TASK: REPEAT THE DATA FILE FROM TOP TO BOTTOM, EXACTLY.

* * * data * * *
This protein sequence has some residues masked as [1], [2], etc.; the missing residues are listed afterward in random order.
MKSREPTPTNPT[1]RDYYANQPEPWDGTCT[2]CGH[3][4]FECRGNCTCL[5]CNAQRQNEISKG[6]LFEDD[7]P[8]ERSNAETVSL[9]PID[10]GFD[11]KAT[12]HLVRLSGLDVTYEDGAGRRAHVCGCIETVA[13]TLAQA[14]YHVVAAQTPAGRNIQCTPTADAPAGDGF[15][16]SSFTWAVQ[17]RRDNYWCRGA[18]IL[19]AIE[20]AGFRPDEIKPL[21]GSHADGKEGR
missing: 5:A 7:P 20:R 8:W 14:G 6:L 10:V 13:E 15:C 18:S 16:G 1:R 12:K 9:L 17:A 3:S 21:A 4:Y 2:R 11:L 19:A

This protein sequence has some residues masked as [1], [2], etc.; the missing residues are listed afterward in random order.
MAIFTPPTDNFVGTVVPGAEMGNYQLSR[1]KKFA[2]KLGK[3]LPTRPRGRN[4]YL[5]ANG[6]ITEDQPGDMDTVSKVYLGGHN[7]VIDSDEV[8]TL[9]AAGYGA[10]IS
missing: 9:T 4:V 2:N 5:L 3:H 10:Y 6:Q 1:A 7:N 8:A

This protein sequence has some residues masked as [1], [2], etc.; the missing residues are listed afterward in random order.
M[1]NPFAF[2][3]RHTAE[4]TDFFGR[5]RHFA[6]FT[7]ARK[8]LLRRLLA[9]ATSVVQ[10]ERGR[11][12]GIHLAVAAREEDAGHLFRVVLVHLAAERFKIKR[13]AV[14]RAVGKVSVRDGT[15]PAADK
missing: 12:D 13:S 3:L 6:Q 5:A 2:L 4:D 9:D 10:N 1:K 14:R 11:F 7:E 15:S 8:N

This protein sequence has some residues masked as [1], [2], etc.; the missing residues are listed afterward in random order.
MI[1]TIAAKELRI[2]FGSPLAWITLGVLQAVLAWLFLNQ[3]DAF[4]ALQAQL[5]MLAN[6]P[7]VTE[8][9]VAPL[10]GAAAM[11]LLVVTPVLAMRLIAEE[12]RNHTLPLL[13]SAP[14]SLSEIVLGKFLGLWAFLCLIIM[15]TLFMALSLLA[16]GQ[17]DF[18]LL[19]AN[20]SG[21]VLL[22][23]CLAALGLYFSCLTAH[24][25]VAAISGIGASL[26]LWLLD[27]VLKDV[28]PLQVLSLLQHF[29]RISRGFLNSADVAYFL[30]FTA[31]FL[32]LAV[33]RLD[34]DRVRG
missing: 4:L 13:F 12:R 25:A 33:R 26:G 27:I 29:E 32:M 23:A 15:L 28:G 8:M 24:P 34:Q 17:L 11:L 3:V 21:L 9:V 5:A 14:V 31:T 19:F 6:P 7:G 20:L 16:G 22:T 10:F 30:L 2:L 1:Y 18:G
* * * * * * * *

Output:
This protein sequence has some residues masked as [1], [2], etc.; the missing residues are listed afterward in random order.
MKSREPTPTNPT[1]RDYYANQPEPWDGTCT[2]CGH[3][4]FECRGNCTCL[5]CNAQRQNEISKG[6]LFEDD[7]P[8]ERSNAETVSL[9]PID[10]GFD[11]KAT[12]HLVRLSGLDVTYEDGAGRRAHVCGCIETVA[13]TLAQA[14]YHVVAAQTPAGRNIQCTPTADAPAGDGF[15][16]SSFTWAVQ[17]RRDNYWCRGA[18]IL[19]AIE[20]AGFRPDEIKPL[21]GSHADGKEGR
missing: 5:A 7:P 20:R 8:W 14:G 6:L 10:V 13:E 15:C 18:S 16:G 1:R 12:K 9:L 17:A 3:S 21:A 4:Y 2:R 11:L 19:A

This protein sequence has some residues masked as [1], [2], etc.; the missing residues are listed afterward in random order.
MAIFTPPTDNFVGTVVPGAEMGNYQLSR[1]KKFA[2]KLGK[3]LPTRPRGRN[4]YL[5]ANG[6]ITEDQPGDMDTVSKVYLGGHN[7]VIDSDEV[8]TL[9]AAGYGA[10]IS
missing: 9:T 4:V 2:N 5:L 3:H 10:Y 6:Q 1:A 7:N 8:A

This protein sequence has some residues masked as [1], [2], etc.; the missing residues are listed afterward in random order.
M[1]NPFAF[2][3]RHTAE[4]TDFFGR[5]RHFA[6]FT[7]ARK[8]LLRRLLA[9]ATSVVQ[10]ERGR[11][12]GIHLAVAAREEDAGHLFRVVLVHLAAERFKIKR[13]AV[14]RAVGKVSVRDGT[15]PAADK
missing: 12:D 13:S 3:L 6:Q 5:A 2:L 4:D 9:D 10:N 1:K 14:R 11:F 7:E 15:S 8:N

This protein sequence has some residues masked as [1], [2], etc.; the missing residues are listed afterward in random order.
MI[1]TIAAKELRI[2]FGSPLAWITLGVLQAVLAWLFLNQ[3]DAF[4]ALQAQL[5]MLAN[6]P[7]VTE[8][9]VAPL[10]GAAAM[11]LLVVTPVLAMRLIAEE[12]RNHTLPLL[13]SAP[14]SLSEIVLGKFLGLWAFLCLIIM[15]TLFMALSLLA[16]GQ[17]DF[18]LL[19]AN[20]SG[21]VLL[22][23]CLAALGLYFSCLTAH[24][25]VAAISGIGASL[26]LWLLD[27]VLKDV[28]PLQVLSLLQHF[29]RISRGFLNSADVAYFL[30]FTA[31]FL[32]LAV[33]RLD[34]DRVRG
missing: 4:L 13:F 12:R 25:A 33:R 26:G 27:I 29:E 32:M 23:A 15:L 28:G 8:M 24:P 34:Q 17:L 11:L 3:V 21:L 9:V 5:A 14:V 31:T 19:F 6:P 7:G 20:L 16:G 22:T 10:F 30:L 2:L 1:Y 18:G